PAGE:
Concave: Quickly rising in popularity, these pedals increase the existing surface area that your feet go onto without increasing the pedal overlap. This shape lets your shoes ‘sink in’ to the pedals exposing them to the pins. This provides more pressure on the outside pins, and significantly enhances the grip efficiency of the pedals. These are some of the grippiest pedals out there.
Convex: Uncommon design, but follows the same principles of the concave pedals. These pedals tend to be very thin. They allow your feel to wrap around the pedals in order to provide improved grip. These are obviously meant for soft soled shoes.
Note: Not everyone likes grippy pedals, some prefer the freedom to move their feet any way they want to.
5. Pedal Material
As you might have guessed, like many other cycling components the pedals can also be made from different materials.
The main differentiating factors that revolve around these materials are aesthetics, durability and most importantly, how expensive they are to acquire.
Reinforced Nylon (Composite): Cheapest among all the materials, but they aren’t in any way less useful than the others. Composite pedals are decently durable to scratches and contacts (rocks) and can also be colored. Very popular among beginners and young cyclists.
Aluminum Alloy: Lightweight pedals. The pins will hold on to the pedals really well. Machining can be done on them to boost mud shedding properties of the pedals and also to add extra grip. Many veterans and professionals prefer aluminum pedals for its great performance features.
Magnesium Alloy: Considerably lighter than aluminum pedals, though not as tough as the previous two even though it has other similar properties. Pins can get damaged and so can the body due to its low durability. These feather-weight pedals can be more effectively used in competitive road racing rather than off-road biking.
There are a lot of other considerations that you can make to compliment the pedals. From our perspective, two of the most important are:
The pedal axle is a separate component of the pedal, thus the material used to make them is different and can impact performance
Steel: Highly durable and the cheaper of the two.
Titanium: Also very durable but very expensive to manufacture, which adds to its overall cost. These are considerably lighter, weighing almost as half of that of the steel axle.
Pairing your pedals with the right shoes will see significant boosts in both cycling performance and experience.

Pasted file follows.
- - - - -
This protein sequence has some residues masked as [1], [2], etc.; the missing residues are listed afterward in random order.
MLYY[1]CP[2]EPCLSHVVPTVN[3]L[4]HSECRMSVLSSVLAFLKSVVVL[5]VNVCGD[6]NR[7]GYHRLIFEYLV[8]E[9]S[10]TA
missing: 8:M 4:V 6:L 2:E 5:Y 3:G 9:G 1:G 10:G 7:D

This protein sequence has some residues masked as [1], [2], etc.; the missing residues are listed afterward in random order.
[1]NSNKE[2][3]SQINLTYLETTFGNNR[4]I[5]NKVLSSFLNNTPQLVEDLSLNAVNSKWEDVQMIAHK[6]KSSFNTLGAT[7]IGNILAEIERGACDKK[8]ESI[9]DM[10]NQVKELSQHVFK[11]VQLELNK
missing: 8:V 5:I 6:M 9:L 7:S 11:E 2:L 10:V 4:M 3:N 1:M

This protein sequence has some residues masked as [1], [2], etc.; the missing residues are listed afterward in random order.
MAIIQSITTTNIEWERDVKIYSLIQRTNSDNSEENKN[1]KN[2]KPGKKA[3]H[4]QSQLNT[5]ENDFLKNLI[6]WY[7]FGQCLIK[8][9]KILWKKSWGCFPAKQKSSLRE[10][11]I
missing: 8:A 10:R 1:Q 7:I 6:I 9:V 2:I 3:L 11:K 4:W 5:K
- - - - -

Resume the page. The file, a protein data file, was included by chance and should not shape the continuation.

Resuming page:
Many argue that a pair of shoes is a more important cycling component than the pedals themselves. And with good reason.
Flat pedals will generally require flat soled shoes. But unlike your regular sneakers, the soles of these shoes will be patterned to accept the pins of the pedals.
Whether it is downhill, enduro, BMX or even commuting, specialized shoes for flat pedals will obviously perform better than regular sneakers.
Frequently Asked Questions
Q1) Can you put flat pedals on a road bike?
Ans.: Yes you can. While flat pedals are a common scenario in mountain biking, road bikers are more skewed towards clipless pedals as road biking does not concern itself with some of the safety issues involved with MTBs.
➥ Know in details about our best product reviews for Flat pedals on a road bike.
However, flat pedals do not enhance performance and efficiency of road biking the same way that a clipless pedal does, thus these pedals are often relegated to more casual cyclists, beginners or commuters.
Q2) Are plastic MTB pedals any good?
Ans.: They word fine as pedals, but they act as more of a gateway pedal to many mountain bikers. If you want to take your plastic pedals further, make sure they have metal pins on them.
Metal pins provide better grip and can be adjusted. Plastic pins are horrible when it comes to riding in a wet environment, they can become slippery making them counterintuitive as grip pins. Consider replacing your pedals altogether in this situation.
Congratulations for going through this long article!
By now you should be aware of the sophistication and the complexity that choosing a pair of flat pedals can bring.
But not to worry! If it were easy, it wouldn’t be worth it. And boy are they worth it!
Naturally, the more expensive the pedals the more positive boxes they check. Even if pedals are some of the most replaced cycling components, investing into them is not really going to break your wallet and the returns are great.